The Medical Council added that once it has been determined that there was no prima facie evidence against a doctor, it is standard practice of the Medical Council to neither confirm nor deny a complaint was made against a doctor as releasing a response would confirm a complaint was made and investigated.
The Medical Council further added that should doctors choose not to engage with it, the organisation would be hindered from performing its statutory functions effectively. It said it investigates every complaint made and it argued that should its confidence in candid feedback be undermined, it would dramatically reduce the effectiveness of the Medical Council to make informed decisions during its complaints process and thus hinder the standards in regulation for doctors that provide healthcare to the citizens of Ireland.
I note that in its internal review decision, the Medical Council indicated that complainants may be provided with access to the doctor’s response and other material in relation to the investigation where directed by the PPC and on a case by case basis but that there was no such direction given by the PPC in this case. Having regard to the nature and contents of the record at issue, I am satisfied that it contains information given to the Medical Council in confidence. I accept that, in this instance, the applicant’s GP furnished his comments to the PPC in confidence and that both the GP and the Council understood that the information would be treated as confidential. In the circumstances, I am satisfied that the first two requirements of section 35(1)(a) have been met.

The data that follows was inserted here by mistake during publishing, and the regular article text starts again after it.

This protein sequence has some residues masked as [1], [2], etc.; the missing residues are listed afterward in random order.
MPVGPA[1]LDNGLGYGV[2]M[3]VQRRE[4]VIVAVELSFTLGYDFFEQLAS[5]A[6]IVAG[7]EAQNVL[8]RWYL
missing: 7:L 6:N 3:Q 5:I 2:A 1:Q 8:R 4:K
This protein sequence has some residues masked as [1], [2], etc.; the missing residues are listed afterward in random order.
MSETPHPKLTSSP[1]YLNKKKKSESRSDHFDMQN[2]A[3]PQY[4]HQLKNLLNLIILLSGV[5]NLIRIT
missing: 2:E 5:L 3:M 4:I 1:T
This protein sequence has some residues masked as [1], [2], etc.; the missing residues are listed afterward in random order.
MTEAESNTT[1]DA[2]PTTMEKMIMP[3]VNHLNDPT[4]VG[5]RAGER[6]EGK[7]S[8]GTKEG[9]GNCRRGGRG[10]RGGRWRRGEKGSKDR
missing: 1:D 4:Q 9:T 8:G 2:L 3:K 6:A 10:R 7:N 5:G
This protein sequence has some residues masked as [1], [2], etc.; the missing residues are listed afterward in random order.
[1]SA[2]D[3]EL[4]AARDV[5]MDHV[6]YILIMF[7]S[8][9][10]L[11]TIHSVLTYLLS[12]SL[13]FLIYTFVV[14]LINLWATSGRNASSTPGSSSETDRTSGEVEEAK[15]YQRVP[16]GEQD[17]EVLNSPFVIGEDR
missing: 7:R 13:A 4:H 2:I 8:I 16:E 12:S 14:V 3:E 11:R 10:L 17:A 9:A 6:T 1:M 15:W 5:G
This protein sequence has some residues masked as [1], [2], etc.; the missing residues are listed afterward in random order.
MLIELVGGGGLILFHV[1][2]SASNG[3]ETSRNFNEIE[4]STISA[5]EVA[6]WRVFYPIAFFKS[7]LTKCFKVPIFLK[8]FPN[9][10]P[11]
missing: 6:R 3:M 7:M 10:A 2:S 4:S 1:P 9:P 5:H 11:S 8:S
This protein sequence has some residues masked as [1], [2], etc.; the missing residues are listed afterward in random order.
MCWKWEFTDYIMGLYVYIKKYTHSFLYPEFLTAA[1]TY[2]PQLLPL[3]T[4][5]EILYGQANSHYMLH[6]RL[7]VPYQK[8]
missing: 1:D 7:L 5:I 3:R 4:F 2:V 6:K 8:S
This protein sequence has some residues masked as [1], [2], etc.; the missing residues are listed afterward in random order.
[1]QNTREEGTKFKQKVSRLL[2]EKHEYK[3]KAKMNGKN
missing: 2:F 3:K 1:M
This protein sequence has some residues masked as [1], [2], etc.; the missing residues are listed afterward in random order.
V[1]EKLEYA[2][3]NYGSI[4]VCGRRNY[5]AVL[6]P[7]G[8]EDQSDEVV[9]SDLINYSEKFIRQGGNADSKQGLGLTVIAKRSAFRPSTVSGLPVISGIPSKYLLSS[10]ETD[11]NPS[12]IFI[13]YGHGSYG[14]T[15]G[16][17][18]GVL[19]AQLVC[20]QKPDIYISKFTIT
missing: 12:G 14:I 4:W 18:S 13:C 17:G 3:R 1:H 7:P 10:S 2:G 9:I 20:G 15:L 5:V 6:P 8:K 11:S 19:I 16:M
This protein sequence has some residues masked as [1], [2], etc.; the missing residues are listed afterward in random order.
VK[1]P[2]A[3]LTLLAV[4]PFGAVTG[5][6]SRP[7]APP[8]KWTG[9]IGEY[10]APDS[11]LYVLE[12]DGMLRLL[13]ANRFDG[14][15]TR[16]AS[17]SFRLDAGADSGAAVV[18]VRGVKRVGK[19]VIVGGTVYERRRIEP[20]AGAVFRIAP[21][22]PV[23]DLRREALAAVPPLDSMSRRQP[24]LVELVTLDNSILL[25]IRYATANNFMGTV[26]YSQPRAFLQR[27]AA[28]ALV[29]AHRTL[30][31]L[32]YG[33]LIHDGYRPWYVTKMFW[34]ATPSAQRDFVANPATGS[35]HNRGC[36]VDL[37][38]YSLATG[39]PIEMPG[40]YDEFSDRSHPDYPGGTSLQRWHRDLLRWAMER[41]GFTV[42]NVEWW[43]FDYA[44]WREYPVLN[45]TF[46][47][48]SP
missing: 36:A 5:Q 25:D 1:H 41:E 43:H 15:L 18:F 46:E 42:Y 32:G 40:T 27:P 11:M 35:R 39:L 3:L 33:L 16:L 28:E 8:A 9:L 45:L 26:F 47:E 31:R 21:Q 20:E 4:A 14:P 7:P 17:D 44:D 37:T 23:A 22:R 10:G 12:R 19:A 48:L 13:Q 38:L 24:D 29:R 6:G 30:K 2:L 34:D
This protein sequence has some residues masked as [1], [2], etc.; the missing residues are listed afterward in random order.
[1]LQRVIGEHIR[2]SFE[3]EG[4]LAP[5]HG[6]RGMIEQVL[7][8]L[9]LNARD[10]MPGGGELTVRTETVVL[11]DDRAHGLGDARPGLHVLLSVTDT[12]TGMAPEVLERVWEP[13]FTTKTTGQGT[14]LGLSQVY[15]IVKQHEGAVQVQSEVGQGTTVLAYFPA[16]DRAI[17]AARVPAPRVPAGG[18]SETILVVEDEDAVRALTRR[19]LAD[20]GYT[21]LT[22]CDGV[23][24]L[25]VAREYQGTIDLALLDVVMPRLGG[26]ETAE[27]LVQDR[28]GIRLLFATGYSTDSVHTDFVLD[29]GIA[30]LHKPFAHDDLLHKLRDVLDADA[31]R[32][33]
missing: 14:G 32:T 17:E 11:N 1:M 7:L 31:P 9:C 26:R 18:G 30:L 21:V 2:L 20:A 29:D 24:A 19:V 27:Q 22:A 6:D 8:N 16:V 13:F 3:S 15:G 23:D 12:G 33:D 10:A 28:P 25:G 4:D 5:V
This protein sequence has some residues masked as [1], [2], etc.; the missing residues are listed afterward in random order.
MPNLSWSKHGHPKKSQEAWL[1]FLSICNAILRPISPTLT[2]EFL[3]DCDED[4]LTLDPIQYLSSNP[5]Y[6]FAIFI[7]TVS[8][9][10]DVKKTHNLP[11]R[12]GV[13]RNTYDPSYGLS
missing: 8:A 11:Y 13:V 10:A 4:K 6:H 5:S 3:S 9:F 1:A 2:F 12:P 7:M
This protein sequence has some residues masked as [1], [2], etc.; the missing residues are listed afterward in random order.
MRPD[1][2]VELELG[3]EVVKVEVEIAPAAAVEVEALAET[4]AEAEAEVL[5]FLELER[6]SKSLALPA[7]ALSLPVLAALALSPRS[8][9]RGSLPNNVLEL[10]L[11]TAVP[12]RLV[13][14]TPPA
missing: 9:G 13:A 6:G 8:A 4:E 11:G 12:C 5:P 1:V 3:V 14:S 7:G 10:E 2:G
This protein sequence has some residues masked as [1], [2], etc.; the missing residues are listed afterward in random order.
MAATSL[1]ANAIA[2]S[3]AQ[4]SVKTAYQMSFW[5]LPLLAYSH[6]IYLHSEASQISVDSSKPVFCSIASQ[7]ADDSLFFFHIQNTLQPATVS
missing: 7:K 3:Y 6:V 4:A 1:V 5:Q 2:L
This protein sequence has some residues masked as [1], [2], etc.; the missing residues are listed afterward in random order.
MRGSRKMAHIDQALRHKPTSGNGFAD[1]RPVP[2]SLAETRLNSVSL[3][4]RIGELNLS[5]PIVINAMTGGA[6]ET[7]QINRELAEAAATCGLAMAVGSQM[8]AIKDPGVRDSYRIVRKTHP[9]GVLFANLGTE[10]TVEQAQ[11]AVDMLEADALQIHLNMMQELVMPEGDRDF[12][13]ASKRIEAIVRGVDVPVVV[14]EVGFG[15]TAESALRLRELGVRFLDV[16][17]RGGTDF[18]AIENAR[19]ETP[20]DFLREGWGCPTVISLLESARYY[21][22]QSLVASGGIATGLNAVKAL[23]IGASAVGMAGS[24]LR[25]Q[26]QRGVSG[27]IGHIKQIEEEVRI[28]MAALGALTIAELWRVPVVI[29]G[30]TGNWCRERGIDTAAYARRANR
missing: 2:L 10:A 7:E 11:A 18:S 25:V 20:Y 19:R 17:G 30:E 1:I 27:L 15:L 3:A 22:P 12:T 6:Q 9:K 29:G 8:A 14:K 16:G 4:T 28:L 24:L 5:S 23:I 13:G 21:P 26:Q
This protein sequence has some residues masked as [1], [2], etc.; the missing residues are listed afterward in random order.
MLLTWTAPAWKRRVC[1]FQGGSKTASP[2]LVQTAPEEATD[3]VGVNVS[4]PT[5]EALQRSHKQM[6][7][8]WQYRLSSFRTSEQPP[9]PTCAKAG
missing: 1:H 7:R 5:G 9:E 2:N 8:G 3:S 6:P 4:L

I am also satisfied that the Medical Council was justified in forming the view that the disclosure of the record would be likely to prejudice the giving to the Medical Council of further similar information from the same person or other persons. Doctors are not obligated to participate in the Medial Council’s complaints process. As such, I accept that the disclosure of information that doctors understood to have been given to the Medical Council in confidence in response to a complaint would be likely to adversely affect the level of candour with which they might engage with the Medical Council in future investigations, with the result that they would be likely to withhold certain important information when responding to complaints, if at all.
Finally, I am satisfied that it is important to the Medical Council that it should continue to receive similar information to that at issue in this case in the future, given its statutory functions relating to the examination of complaints against doctors. I accept the Medical Council’s argument that in order to properly fulfil its investigative function, full and candid reports from doctors in response to complaints made against them should continue to be made available to it. I find that the fourth requirement for section 35(1)(a) to apply has been met in this instance.
I find, therefore, that section 35(1)(a) applies to the record at issue in this case. However, that is not the end of the matter. Section 35(3) provides that section 35(1)(a) does not apply where the body considers that the public interest would, on balance, be better served by granting than by refusing the request.